"I don’t even know what I’m being accused of. Do they think I’m on drugs? That I have a life-threatening illness? That I’m anorexic? At this point, emotionally, it doesn’t get easier to hear those criticisms—but it gets easier to be resolute about my reaction to it. Which is just: ‘Go ahead and call me ugly, call me skinny, call me crazy and speculate as much as you want, but not at a show.’ I don’t think that there’s anything melt-downy about that. I don’t have any problem getting angry at someone who insults me in the middle of a show."
— Following a heckling incident at a show last week, Fiona Apple talks to Carrie Battan about her ongoing struggle with public scrutiny.
"I laid in a bed of soil and they put snails all over me. I used to love to put snails on my arm— I have a bunch of pictures. I used to put half a watermelon out in my yard overnight and then go out there and take macro pictures of the snails sipping the watermelon. I would love to sit there and put them on my arm. It just helped me think. I really like snails a lot."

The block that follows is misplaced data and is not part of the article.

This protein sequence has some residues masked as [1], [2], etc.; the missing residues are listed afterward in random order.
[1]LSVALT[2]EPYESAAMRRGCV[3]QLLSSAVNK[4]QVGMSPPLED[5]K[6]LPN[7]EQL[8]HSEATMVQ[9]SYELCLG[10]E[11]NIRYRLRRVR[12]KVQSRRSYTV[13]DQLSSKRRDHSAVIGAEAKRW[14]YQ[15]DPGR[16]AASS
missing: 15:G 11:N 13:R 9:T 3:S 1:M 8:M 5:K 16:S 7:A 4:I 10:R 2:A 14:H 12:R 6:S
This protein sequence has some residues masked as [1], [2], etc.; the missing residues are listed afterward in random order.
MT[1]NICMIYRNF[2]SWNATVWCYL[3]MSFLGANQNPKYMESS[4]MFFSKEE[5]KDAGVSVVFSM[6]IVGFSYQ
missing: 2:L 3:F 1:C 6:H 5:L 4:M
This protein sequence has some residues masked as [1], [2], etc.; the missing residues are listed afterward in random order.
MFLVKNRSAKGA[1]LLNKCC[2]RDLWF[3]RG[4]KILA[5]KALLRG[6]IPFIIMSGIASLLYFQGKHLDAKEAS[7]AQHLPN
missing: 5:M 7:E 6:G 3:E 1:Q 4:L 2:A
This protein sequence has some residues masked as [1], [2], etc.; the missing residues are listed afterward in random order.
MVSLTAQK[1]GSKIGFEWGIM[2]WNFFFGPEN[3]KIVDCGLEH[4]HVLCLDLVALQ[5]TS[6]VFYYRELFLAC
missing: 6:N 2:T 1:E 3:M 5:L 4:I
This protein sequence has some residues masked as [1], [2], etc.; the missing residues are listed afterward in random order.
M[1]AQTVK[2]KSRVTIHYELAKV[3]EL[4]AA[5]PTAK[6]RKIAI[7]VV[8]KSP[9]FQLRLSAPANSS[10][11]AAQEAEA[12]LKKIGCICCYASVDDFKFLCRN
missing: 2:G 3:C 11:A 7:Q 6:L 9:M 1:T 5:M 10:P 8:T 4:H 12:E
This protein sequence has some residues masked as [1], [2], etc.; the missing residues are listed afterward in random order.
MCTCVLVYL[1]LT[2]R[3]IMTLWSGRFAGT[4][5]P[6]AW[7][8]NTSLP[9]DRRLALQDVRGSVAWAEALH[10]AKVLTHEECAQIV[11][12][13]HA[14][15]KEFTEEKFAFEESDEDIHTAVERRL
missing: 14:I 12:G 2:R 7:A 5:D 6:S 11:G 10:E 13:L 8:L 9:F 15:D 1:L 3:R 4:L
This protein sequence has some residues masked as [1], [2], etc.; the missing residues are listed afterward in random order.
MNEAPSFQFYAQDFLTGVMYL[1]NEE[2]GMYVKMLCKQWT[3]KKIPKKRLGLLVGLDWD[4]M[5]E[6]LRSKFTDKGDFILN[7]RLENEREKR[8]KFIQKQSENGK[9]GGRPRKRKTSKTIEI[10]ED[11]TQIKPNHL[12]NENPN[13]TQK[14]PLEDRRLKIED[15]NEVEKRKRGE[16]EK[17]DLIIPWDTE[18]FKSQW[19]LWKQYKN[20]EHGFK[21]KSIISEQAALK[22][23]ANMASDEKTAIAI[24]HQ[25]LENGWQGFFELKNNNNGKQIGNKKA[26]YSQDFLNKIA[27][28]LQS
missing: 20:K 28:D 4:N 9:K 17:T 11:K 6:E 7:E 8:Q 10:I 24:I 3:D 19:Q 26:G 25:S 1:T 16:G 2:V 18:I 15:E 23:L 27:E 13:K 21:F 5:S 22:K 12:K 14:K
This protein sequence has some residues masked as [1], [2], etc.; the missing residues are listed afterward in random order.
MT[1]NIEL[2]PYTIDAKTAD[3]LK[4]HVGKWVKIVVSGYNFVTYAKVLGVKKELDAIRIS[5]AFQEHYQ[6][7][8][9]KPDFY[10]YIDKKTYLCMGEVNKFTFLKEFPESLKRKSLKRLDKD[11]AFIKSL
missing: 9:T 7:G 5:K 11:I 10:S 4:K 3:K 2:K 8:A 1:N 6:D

— Fiona Apple talks about her forthcoming video for “Every Single Night”, in which she will be covered in snails.
"Sometimes it’s good to grow a tough hide, but when I hear people say that they won’t get a dog because they had one when they were a kid and it died, or that they don’t want to fall in love because it hurts too much, I’m like, ‘fuck you.’ It pisses me off to think that we’re conditioned to push away bad feelings and to think that anything that’s uncomfortable is something to be avoided. When things are really bad nowadays, I recognize the value in it because it’s me filling my quota— it’s going to make my joy more intense later."
— Fiona Apple
"The sudden triumph of Fiona Apple’s return exists in the same cultural moment as people sharing photos of gay couples who’ve just been married, or female protesters (hilariously) trolling Rick Perry’s Facebook wall with questions about menstruation to protest his stance on reproductive health. It’s the thrill of voices dismissed as silly or excessive in the past now deriving power from the ordinary details of their everyday lives."
— Lindsay Zoladz writes about Fiona Apple’s welcomed comeback in our latest feature story, "Mind Is Your Might".